How to fix Cambodia-US ties

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US Ambassador to Cambodia William A Heidt (left) and Dr Say Samal, Cambodia’s Minister of Environment, at a function in 2016. US-Cambodia ties are now at an all-time low. KT/Mai Vireak

Never before have ties between the US and Cambodia been so low, since 1997. The bilateral relationship now is close to hitting rock-bottom level with a lack of mutual trust and understanding between both countries.

The big question, now, is how do both countries mend ties to restore what has been lost in such a short period of time.

Without doubt, a stable relationship between Cambodia and the US benefits people of both countries, contributes to the enhancement of US-Asean strategic partnership and Washington’s regional initiatives such as the Lower Mekong Initiative and the Indo-Pacific Strategy.

Both sides need to respect the principles of international relations, which are respect of mutual interests, non-interference, and equal sovereignty. Also, they must adjust their perceptions and positions in the midst of dynamic geopolitical realities. Direct, frank and open dialogues can help promote mutual understanding and build trust.

There are two channels where Cambodia can proactively and comprehensively engage the US. The first is through a Track I diplomacy – namely through official channels. The second is via a Track II diplomacy – using think-tanks and academics. Due to the urgency of the situation, in the face of further deteriorating ties, diplomats, members of parliament and congressmen from both sides should establish a channel of communication and consultation to exchange views on how to expand areas of cooperation and narrow down differences.

A Track II dialogue should be established to initiate talks that would cover domestic politics in both countries and formulate a foreign policy strategy in a fluid global political environment. The dialogue should also explore convergent and divergent national interests, and suggest policy recommendations.

There is a strong belief among Cambodian policy makers that the US has been interfering in Cambodia’s domestic affairs by offering support to the opposition party and encouraging some local and international civil society groups and media to frame negative perceptions of Cambodia – hence tarnishing the country’s international image.

US diplomats to Cambodia do not understand the complexity of Cambodian politics and tend to have biased views of the country. The lack of diplomatic capacity and professionalism is one of the main causes for the deterioration of Cambodia-US relations.

Sadly, a narrow and parochial perception still persists – one that is based on sheer ignorance. US policy makers and strategic analysts tend to perceive that Cambodia, under the leadership of the Cambodian People’s Party, is a vassal or client state of China. They also blatantly put forward, without any qualms, that democracy in Cambodia has been undermined by the CPP. Some have even called Prime Minister Hun Sen a dictator.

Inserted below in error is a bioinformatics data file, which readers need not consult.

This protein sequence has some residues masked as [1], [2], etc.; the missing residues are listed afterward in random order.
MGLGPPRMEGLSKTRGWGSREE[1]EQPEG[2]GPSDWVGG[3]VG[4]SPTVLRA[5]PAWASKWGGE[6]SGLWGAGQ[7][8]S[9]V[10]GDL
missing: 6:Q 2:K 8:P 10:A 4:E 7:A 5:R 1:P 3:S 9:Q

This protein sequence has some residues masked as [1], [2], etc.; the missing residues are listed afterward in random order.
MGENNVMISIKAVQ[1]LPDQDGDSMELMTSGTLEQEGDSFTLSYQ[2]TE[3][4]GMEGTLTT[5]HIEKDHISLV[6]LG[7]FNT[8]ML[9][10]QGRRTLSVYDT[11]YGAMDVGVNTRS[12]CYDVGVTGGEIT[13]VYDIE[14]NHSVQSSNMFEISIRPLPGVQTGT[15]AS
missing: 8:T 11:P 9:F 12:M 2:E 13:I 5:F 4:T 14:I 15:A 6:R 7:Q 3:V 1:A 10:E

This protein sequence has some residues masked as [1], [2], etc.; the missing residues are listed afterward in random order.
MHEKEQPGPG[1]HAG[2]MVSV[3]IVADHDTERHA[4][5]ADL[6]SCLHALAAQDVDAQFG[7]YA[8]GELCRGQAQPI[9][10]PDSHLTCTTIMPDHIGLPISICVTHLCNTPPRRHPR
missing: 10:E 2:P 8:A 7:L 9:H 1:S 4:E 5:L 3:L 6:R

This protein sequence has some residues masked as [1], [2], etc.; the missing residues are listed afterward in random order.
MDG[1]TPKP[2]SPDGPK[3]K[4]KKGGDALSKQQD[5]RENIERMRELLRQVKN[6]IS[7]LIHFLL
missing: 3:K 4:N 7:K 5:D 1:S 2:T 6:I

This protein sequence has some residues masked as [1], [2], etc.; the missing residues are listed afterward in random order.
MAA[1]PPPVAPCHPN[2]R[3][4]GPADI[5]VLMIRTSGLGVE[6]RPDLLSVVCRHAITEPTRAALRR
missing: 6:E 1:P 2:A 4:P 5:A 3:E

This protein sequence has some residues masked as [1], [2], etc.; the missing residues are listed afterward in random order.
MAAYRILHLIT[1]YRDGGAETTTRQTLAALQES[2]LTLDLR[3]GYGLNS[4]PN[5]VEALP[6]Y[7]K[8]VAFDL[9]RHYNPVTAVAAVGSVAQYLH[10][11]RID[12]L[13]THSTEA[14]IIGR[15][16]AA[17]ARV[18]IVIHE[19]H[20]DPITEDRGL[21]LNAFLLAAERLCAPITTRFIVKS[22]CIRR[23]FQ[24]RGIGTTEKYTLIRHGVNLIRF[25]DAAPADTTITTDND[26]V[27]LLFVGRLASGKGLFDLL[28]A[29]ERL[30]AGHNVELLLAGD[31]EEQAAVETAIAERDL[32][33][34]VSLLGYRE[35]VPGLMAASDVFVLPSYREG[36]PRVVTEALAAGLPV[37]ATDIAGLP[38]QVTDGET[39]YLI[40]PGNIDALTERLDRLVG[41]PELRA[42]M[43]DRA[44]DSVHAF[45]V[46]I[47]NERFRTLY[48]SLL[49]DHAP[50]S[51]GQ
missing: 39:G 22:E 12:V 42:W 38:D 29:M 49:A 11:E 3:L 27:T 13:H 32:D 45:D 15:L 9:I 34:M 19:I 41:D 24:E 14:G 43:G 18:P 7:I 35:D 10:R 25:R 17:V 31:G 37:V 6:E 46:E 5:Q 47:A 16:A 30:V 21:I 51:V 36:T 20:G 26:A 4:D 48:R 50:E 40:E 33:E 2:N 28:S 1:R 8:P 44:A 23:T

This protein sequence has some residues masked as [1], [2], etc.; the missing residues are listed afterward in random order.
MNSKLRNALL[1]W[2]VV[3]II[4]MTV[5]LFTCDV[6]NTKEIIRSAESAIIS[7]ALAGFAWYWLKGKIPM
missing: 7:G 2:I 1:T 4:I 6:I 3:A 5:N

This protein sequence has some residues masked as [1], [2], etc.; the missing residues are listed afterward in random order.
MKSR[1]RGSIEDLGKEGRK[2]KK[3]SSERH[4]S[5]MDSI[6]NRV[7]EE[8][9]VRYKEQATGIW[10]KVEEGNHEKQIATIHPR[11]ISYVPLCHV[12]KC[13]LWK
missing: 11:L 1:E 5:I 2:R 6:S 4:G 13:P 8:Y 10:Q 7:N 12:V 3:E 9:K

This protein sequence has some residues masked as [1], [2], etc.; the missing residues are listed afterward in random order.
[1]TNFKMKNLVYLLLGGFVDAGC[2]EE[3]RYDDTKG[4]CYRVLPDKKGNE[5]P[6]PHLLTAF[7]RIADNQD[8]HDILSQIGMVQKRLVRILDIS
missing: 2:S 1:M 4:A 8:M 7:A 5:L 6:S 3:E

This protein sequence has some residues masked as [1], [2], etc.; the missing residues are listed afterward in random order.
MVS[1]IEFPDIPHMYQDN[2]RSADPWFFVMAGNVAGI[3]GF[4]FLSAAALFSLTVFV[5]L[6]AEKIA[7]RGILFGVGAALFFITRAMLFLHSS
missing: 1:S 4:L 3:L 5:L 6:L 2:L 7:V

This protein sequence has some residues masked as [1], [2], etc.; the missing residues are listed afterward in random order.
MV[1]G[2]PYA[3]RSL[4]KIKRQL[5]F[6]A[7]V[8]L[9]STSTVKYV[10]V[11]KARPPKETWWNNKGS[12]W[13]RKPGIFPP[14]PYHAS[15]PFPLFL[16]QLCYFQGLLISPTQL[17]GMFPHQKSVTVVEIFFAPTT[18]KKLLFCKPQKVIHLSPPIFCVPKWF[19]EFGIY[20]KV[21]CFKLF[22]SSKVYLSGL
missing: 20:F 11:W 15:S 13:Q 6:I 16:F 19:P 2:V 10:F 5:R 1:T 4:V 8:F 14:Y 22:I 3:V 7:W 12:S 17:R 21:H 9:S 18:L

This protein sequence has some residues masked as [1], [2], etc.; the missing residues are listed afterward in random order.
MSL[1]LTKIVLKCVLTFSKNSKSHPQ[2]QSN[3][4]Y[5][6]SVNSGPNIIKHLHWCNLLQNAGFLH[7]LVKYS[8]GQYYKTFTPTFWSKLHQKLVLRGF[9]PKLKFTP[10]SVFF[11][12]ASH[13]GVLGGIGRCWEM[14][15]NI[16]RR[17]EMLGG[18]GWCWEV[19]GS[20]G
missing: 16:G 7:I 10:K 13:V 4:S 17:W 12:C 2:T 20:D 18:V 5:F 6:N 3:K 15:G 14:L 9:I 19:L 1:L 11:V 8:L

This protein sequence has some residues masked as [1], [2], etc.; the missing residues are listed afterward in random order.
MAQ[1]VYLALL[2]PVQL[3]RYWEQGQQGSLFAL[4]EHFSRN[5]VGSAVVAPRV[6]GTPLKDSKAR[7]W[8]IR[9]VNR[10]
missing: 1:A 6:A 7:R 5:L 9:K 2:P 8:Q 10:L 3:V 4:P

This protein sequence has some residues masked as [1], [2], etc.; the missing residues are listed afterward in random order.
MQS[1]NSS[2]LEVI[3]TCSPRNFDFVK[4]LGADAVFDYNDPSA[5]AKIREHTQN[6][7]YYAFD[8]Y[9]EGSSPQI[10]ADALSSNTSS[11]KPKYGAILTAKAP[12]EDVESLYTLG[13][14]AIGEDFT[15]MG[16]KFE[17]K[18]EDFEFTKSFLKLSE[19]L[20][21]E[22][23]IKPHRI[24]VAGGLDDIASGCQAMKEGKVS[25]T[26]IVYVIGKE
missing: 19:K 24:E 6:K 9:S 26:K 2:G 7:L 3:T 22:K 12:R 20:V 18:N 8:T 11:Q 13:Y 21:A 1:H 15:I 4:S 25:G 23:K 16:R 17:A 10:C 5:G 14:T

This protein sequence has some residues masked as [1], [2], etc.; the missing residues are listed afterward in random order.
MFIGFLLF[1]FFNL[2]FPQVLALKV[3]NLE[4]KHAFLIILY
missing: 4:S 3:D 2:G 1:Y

Such views and opinions build brick walls and prevent meaningful efforts of both countries to restore a broken relationship. The US needs to convince Cambodia why Washington is not interfering in Cambodia’s domestic politics. Meanwhile Cambodia needs to convince the US that it is not a vassal state of China and democracy is on the right track.

In addition to the promotion of mutual understanding and trust, both countries must understand each other’s core national interests and foreign policy objectives and strategies. It is crystal clear that Cambodia’s core national interests are centred on economic development and poverty reduction. In order to achieve that, Cambodia needs to maintain peace and stability in the country and the region. It also needs to stick with its reform agenda, open up and diversify its economy, and develop and cultivate strategic economic partners.

The US’s core national interests are intertwined with security and economic interests. Democracy and human rights have been one of the main foreign policy objectives of the US. However the current Trump administration does not have much appetite in promoting liberal values.

One of the foreign policy challenges for Cambodia as well as other countries in Southeast Asia is the lack of clarity and commitment of the US in Southeast Asia and the Asia Pacific region at large. A weak and unpredictable US leadership has forced Southeast Asian countries to tilt towards China, for both economic and security interests.

Cambodia-US relations can be salvaged as long as Washington demonstrates its sincerity, political will and commitment, and leadership in maintaining regional peace and development. The US must also show support for Cambodia’s nation-building efforts.

An effective approach towards Cambodia will only work if the US demonstrates deeper understanding of the history, socio-cultural system, politico-economic conditions, and the complexity of power politics and transition in the Kingdom. Cambodia is still at the early stages of nation building and its fledgling democracy is vulnerable to abrupt power changes and transitions. Incremental political reform is required in order to prevent potential relapses into violent conflicts.

Cambodian society still remains divided due to different political ideologies and orientation, and rising socio-economic inequality is an emerging threat to sustainable peace and development.

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